"No," I said nonchalauntly, dodging a 5 year old who was headed for my plate of hors d'oerves and mug of wine.

"I don't see how people can have children. They are so demanding and self-centered. And look what they have to look forward too!" She then proceeded to launch into a diatribe wondering how people could have children in our day and age what with all the problems and the horrible nature of humanity and the horrible decline that the world is going into.

I felt a bit slack-jawed after her rant and all I could think to say was "Oh I think I can see the appeal in having children." There was a tense moment then and luckilly my interlocutor was pulled away by another acquiatance.

Monday, June 20, 2005

"Your own personal Jesus."

The camping weekend did excluded any work on Sleepy E's "Wookie Pimp" movie suggestion (I have spent 10 seconds working on the script, however, so it is sure to be twice the films of the others, and just as spectacular as the Space Wars adventures since their scripts took just about as much thought). To satisfy your movie needs, however, I did finally manage to finish the final edit of "The Mummy's Revenge." Some of you have seen pre-release edits of this Dr. Zhivagian-like epic (it has a 10 minute running time!) Rest assured I paid close attention to your reactions and ignored every one of them. So, without further ado, here is the official release of The Mummy's Revenge. (Sorry it is a huge file, but I'm pretty dense about proper compression of Quick Time movies, apparently.) Here's the tag line: A movie inspired by Christmas and sure enough to cost its creators 10,000 years in hell.

Sunday, June 19, 2005

What a story the cat must have.

Ah, camping. Ah the Wasatch in June: all green and in flower, and cold enough at night to render any thoughts of reproduction in the future impossible. Think brass monkey, or a well digger's hind quarters, or the breast of a witch. It was, however, still spectacular, even if folks lost their keys and a squirrel decided the peanuts were his and his alone (only the round ones mind you, not the oddly shaped ones.)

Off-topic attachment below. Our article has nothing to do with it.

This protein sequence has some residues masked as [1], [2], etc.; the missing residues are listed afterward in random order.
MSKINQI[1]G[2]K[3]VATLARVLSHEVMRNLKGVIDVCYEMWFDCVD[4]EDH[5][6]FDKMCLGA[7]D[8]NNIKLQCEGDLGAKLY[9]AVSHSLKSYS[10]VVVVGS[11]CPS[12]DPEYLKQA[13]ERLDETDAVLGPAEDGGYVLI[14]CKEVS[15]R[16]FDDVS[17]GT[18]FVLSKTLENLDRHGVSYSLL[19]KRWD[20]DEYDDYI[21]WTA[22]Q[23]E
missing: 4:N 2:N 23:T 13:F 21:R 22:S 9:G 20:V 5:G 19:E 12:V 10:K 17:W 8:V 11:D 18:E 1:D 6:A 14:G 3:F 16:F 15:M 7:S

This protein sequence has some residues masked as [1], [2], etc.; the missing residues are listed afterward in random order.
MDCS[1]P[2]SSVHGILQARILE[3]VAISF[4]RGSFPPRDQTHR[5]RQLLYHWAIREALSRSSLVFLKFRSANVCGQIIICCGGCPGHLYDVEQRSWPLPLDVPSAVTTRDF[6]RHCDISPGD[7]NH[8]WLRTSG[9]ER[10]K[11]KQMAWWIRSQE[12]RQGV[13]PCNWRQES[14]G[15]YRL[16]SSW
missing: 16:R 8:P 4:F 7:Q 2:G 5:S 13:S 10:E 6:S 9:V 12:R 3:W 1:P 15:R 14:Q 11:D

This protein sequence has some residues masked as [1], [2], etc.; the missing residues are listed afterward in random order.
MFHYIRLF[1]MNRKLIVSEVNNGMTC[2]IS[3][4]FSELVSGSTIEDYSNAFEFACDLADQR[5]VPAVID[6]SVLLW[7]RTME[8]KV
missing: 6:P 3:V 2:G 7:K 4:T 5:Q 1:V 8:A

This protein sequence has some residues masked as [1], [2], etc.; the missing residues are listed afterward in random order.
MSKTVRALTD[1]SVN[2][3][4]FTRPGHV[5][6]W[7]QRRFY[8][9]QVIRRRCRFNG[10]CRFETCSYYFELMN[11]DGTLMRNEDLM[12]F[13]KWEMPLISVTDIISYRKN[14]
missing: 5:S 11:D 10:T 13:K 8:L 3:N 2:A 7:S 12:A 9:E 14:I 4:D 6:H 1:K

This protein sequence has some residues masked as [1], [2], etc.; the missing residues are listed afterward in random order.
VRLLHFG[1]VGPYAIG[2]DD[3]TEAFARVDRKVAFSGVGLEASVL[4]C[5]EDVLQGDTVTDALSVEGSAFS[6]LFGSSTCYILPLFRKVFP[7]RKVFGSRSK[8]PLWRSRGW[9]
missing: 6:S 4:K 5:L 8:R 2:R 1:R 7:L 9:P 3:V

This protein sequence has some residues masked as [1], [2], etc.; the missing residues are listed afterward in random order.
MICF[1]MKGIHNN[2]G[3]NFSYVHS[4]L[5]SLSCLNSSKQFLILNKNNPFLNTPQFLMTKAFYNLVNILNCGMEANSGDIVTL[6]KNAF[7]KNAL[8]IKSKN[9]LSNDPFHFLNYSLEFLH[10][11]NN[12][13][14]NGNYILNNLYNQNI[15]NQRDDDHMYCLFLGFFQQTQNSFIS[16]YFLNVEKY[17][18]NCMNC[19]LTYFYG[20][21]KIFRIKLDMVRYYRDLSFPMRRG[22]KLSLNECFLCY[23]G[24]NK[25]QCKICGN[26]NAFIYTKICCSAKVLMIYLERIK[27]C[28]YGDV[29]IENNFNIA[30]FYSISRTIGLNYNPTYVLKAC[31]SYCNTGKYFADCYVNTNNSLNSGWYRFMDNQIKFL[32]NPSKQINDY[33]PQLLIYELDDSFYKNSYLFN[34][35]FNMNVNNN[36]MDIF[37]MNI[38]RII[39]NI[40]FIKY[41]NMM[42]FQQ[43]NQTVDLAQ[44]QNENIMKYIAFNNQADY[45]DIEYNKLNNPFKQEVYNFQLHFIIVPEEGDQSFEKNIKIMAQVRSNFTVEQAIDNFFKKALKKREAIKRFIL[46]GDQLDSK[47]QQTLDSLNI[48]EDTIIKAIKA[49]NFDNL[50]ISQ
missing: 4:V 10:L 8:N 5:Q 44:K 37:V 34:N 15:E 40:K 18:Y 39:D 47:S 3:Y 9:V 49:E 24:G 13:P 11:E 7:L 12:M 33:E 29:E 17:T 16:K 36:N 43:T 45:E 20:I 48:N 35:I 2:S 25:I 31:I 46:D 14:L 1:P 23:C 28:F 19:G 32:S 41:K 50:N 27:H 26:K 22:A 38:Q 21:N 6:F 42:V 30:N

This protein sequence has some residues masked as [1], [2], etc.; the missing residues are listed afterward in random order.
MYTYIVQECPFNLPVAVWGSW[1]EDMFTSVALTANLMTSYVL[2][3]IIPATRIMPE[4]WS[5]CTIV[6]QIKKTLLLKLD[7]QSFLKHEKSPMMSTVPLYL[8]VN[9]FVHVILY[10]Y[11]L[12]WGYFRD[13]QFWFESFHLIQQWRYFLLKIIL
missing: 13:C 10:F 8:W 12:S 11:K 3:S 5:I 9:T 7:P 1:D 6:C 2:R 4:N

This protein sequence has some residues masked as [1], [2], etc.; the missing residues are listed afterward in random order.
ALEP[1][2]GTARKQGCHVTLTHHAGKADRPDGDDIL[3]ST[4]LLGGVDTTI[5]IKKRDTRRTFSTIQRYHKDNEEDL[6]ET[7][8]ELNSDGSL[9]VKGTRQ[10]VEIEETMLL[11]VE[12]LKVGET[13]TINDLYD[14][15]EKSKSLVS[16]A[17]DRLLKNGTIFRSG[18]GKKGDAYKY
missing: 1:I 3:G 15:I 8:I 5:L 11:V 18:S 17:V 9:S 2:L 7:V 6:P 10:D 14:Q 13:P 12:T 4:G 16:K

And when we got home out in front of the house was the street light from over the street neatly placed on the parking strip. Across the street were the remnants of the pole: it was snapped in 3 places. With the light part on our side was a branch. At first we thought it was from our tree, but on further inspection we saw that it was from the tree nearest to where the light stood. A few moments of CSI and we determined the the light pole had been taken out by someone who was very drunk late last night (the branch had just slightly begun to wilt.) It must have been a spectacular sound. The Sugar Cam looks at that very spot, but I think the foliage blocs its way now. Anyone see anything?

We'll have on-the-scene pictures of the snapped pole and camping on the noon news.

UPDATE: apparently the light pole was hit by a geriatric who became distracted and went off the road. The person was not hurt, but one assume the person was driving a big old-person's car.

Wednesday, June 15, 2005

Father's Day